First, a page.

Another year, another set of releases, another day of early alarm clocks (or trips to no avail). Now in its 8th year, Record Store Day brought a wave of limited releases to Britain’s stores along with a range of gigs taking place up and down the country. Impact takes a look at how different students spent the day.
Max Miller, Geography, 1st Year
A few years ago, waking up at 6 and heading to my local record store in Bromley at 7 would’ve meant I was one the first few people to get a record, but the growth of Record Store Day pushed me back to around 60th in the queue, with some dedicated fans having arrived at 2:30 and camping outside. This made me nervous that I wasn’t going to get the record I wanted most, a white version ofVampire Weekend’s ‘Step’ limited to 500 copies across the UK. But thankfully there weren’t many fans like me desperate for that record meaning I easily got one. I felt that this had been a relatively poor year for Record Store Day with there being only one more record I wanted, the Prospect Hummer EP by Animal Collective which was being released on vinyl for the first time. Normally there are a good 5 or 6 I’m desperate to own like the Tame Impala and Third Man Record releases in previous years, so although I was satisfied with my purchases I was disappointed there wasn’t more for me to get.
Ian Fillingham, English, 3rd Year
The Jesus and Mary Chain’s limited release of Psychocandy Live at a Barrowlands is the type of vinyl that matches the market for Record Store Day and always sells fast; it did, and I didn’t get it. Not to be disheartened I managed to get Nottingham trio, Kagoule’s
limited 7” – keeping some loyalty to the city even though I wasn’t spending the day there. Band line-ups have been better in previous years, though there were a few highlights dotted around the London stores, not least being able to end the day with a relaxing, and surprisingly uncramped, show from Ultimate Painting at Rough Trade East.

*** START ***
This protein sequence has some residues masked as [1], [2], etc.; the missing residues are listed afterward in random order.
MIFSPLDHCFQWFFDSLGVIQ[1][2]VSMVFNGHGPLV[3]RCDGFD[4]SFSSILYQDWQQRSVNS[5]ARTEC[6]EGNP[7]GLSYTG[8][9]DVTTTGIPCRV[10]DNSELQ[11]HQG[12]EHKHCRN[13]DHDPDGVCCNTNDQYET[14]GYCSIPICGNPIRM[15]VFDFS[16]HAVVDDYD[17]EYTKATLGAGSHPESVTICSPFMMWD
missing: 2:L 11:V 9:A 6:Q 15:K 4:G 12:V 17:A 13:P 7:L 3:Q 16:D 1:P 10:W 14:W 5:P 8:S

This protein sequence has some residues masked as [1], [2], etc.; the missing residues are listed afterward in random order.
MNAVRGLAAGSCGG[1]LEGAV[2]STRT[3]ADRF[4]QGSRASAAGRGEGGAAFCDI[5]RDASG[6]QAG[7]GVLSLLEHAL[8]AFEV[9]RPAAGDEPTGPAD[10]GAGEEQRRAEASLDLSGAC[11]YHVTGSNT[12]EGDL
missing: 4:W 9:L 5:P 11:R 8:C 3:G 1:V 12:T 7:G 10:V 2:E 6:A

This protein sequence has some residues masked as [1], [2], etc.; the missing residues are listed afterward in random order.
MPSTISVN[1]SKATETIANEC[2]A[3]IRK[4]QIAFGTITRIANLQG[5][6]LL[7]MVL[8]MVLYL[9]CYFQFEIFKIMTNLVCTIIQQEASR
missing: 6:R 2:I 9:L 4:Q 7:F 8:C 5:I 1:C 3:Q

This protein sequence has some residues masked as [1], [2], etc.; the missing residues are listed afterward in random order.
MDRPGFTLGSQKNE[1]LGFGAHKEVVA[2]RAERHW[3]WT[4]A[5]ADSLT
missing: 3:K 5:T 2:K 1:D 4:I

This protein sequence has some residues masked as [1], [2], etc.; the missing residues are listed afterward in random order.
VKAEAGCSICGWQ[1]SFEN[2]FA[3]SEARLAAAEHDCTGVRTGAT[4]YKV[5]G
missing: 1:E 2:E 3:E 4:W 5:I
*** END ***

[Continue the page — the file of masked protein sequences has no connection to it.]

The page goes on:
Anna Hand, English, 2nd Year
This year I went to Rough Trade East off Brick Lane in East London. I was looking to purchase Trashmouth Records RSD EP, of which there were only 500 copies released. I saw only two in store, so I felt privileged to have got my hands on one. Featuring on this rare rose-pink vinyl are artists such as Meatraffle, Bat-Bike and Fat White Family, Trashmouth’s most well-established band. At midday, I watched Liverpool’s Hooton Tennis Club play a session in store. Having just released their first single Jasper on Heavenly Records, the quartet played a selection of their early tracks interspersed with some of their new material. In the afternoon, I journeyed across London to Rough Trade West in Notting Hill. Palma Violets played a short set outside the shop to a crowd made up predominantly of moshing teenage boys. Soon to release their second album Danger in the Club, the anthemic four-piece put on a good show and united the crowd in true Record Store Day style. As always, it was another treasured day in the music lovers’ calendar celebrated by some unique releases and a pleasantly festive atmosphere.
Anna Hand, Max Miller and Ian Fillingham
For more from Impact Music, check us out on Twitter